A Novel Framework for Phenotyping Children With Suspected or Confirmed Infection for Future Biomarker Studies

The PERFORM consortium (Personalized Risk assessment in febrile children to optimize Real-life Management across the European Union)

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Abstract

Background: The limited diagnostic accuracy of biomarkers in children at risk of a serious bacterial infection (SBI) might be due to the imperfect reference standard of SBI. We aimed to evaluate the diagnostic performance of a new classification algorithm for biomarker discovery in children at risk of SBI. Methods: We used data from five previously published, prospective observational biomarker discovery studies, which included patients aged 0– <16 years: the Alder Hey emergency department (n = 1,120), Alder Hey pediatric intensive care unit (n = 355), Erasmus emergency department (n = 1,993), Maasstad emergency department (n = 714) and St. Mary's hospital (n = 200) cohorts. Biomarkers including procalcitonin (PCT) (4 cohorts), neutrophil gelatinase-associated lipocalin-2 (NGAL) (3 cohorts) and resistin (2 cohorts) were compared for their ability to classify patients according to current standards (dichotomous classification of SBI vs. non-SBI), vs. a proposed PERFORM classification algorithm that assign patients to one of eleven categories. These categories were based on clinical phenotype, test outcomes and C-reactive protein level and accounted for the uncertainty of final diagnosis in many febrile children. The success of the biomarkers was measured by the Area under the receiver operating Curves (AUCs) when they were used individually or in combination. Results: Using the new PERFORM classification system, patients with clinically confident bacterial diagnosis (“definite bacterial” category) had significantly higher levels of PCT, NGAL and resistin compared with those with a clinically confident viral diagnosis (“definite viral” category). Patients with diagnostic uncertainty had biomarker concentrations that varied across the spectrum. AUCs were higher for classification of “definite bacterial” vs. “definite viral” following the PERFORM algorithm than using the “SBI” vs. “non-SBI” classification; summary AUC for PCT was 0.77 (95% CI 0.72–0.82) vs. 0.70 (95% CI 0.65–0.75); for NGAL this was 0.80 (95% CI 0.69–0.91) vs. 0.70 (95% CI 0.58–0.81); for resistin this was 0.68 (95% CI 0.61–0.75) vs. 0.64 (0.58–0.69) The three biomarkers combined had summary AUC of 0.83 (0.77–0.89) for “definite bacterial” vs. “definite viral” infections and 0.71 (0.67–0.74) for “SBI” vs. “non-SBI.” Conclusion: Biomarkers of bacterial infection were strongly associated with the diagnostic categories using the PERFORM classification system in five independent cohorts. Our proposed algorithm provides a novel framework for phenotyping children with suspected or confirmed infection for future biomarker studies.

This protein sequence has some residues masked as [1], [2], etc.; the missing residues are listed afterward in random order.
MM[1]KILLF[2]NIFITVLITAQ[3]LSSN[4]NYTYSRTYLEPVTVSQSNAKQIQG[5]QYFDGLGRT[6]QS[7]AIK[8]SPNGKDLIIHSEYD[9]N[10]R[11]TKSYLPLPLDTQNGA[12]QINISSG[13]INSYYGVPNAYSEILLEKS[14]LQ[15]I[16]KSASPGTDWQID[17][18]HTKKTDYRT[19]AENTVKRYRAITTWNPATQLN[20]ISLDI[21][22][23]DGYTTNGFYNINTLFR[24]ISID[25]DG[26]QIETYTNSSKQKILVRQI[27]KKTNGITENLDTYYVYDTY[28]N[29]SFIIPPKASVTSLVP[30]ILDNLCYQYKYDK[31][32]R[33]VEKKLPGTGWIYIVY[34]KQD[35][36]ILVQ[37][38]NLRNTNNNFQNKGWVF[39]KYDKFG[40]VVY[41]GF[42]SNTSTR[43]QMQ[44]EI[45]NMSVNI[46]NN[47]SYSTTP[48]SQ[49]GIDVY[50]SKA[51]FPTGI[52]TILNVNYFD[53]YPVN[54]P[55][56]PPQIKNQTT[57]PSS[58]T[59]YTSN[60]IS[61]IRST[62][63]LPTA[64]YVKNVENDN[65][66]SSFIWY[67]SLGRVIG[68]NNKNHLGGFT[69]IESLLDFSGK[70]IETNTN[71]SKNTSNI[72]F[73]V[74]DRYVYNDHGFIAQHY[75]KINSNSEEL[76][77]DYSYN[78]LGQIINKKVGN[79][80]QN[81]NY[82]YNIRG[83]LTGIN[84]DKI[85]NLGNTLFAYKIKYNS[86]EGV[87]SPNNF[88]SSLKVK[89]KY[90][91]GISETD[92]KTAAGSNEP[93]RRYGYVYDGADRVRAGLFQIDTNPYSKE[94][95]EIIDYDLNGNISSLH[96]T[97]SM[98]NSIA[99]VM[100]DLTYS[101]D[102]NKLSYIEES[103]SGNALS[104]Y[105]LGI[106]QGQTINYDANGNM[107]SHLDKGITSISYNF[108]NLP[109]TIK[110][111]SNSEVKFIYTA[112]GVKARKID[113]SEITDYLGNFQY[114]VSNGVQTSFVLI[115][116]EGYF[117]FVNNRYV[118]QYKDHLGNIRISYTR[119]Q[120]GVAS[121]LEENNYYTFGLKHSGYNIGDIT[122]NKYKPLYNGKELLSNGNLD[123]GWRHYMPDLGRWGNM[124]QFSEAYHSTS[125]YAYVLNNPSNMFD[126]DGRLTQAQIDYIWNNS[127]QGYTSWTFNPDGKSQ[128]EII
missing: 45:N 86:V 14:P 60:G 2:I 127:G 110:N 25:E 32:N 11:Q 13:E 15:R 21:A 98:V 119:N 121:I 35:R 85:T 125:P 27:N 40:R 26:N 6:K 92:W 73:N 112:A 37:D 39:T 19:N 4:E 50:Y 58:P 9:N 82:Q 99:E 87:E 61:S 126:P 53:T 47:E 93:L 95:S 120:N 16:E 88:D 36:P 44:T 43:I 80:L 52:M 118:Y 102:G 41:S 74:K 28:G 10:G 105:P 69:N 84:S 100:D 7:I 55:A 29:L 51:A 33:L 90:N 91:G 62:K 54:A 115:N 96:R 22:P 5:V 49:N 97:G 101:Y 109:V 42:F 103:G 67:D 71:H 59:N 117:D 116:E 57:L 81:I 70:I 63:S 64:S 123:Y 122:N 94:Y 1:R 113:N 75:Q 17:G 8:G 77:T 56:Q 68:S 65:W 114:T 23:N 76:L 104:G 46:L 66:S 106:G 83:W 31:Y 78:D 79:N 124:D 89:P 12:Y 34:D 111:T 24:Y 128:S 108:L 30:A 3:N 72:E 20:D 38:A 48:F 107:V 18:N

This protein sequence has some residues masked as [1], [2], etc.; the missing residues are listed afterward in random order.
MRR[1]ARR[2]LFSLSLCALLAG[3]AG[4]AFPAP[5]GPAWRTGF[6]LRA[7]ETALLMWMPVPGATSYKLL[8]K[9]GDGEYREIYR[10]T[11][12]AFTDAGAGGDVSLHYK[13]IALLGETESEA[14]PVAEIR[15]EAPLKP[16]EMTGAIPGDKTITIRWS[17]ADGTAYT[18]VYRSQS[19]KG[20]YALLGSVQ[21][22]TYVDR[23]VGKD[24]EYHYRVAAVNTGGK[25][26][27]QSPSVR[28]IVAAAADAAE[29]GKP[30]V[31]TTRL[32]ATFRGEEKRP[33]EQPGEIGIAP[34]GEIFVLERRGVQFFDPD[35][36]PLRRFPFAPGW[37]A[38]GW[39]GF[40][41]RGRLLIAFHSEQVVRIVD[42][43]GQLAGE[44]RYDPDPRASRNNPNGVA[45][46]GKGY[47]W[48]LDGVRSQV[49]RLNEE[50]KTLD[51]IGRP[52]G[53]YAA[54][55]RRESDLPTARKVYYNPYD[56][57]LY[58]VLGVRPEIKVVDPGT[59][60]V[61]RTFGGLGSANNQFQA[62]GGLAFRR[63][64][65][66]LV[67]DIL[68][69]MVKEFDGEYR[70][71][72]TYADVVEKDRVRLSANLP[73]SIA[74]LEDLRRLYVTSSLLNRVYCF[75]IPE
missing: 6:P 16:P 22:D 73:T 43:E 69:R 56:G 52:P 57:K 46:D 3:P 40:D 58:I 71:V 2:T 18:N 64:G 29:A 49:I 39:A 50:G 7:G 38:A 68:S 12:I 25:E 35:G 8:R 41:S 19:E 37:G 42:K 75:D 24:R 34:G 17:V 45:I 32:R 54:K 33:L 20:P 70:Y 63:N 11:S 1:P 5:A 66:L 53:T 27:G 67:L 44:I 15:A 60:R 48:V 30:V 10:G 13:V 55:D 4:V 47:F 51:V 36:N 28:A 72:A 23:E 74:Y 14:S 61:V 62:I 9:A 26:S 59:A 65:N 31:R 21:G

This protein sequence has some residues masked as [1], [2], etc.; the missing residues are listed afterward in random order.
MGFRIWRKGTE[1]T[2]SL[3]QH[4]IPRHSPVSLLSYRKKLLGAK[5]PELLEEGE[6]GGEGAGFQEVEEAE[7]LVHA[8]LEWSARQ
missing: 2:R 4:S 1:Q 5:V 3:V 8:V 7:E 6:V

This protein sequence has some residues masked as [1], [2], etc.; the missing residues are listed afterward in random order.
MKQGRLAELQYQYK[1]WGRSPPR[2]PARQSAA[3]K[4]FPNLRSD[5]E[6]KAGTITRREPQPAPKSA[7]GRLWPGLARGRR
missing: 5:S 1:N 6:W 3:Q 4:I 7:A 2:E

Original languageEnglish
Article number688272
Number of pages18
JournalFrontiers in Pediatrics
Volume9
DOIs
Publication statusPublished - 28 Jul 2021

Bibliographical note

Funding Information:
This project has received funding from the European Union’s
Horizon 2020 research and innovation program under grant
agreement No. 668303. RN was awarded a National Institute
of Health Research Academic Clinical Lectureship (CL-2018-
21-007), enabling this work. The studies from Alder Hey were
funded by National Institute of Health Research Liverpool
Biomedical Research Centre in Microbial Diseases, the Alder
Hey Charity (PICU) and National Institute for Health Research
Research for Innovation, Speculation and Creativity Programme
grant RC-PG-0309-10053 (EC). The study from St. Mary’s
hospital was supported by the Imperial College Comprehensive
Biomedical Research Centre (DMPED P26077 to JH); the
Wellcome Trust Centre for Respiratory Infection at Imperial
College; and the Southampton NIHR Wellcome Trust Clinical
Research Facility and NIHR Wessex Local Clinical Research
Network. The studies from the Erasmus ED and Maasstad
ED cohorts were funded by ZonMW, a Dutch organization
for health research and development, and Erasmus MC
Doelmatigheid. The funders had no role in study design, data
collection and analysis, decision to publish, or preparation of
the manuscript.

Publisher Copyright:
© Copyright © 2021 Nijman, Oostenbrink, Moll, Casals-Pascual, von Both, Cunnington, De, Eleftheriou, Emonts, Fink, van der Flier, de Groot, Kaforou, Kohlmaier, Kuijpers, Lim, Maconochie, Paulus, Martinon-Torres, Pokorn, Romaine, Calle, Schlapbach, Smit, Tsolia, Usuf, Wright, Yeung, Zavadska, Zenz, Levin, Herberg, Carrol and the PERFORM consortium (Personalized Risk assessment in febrile children to optimize Real-life Management across the European Union).

Research programs

  • EMC MM-04-54-08-A

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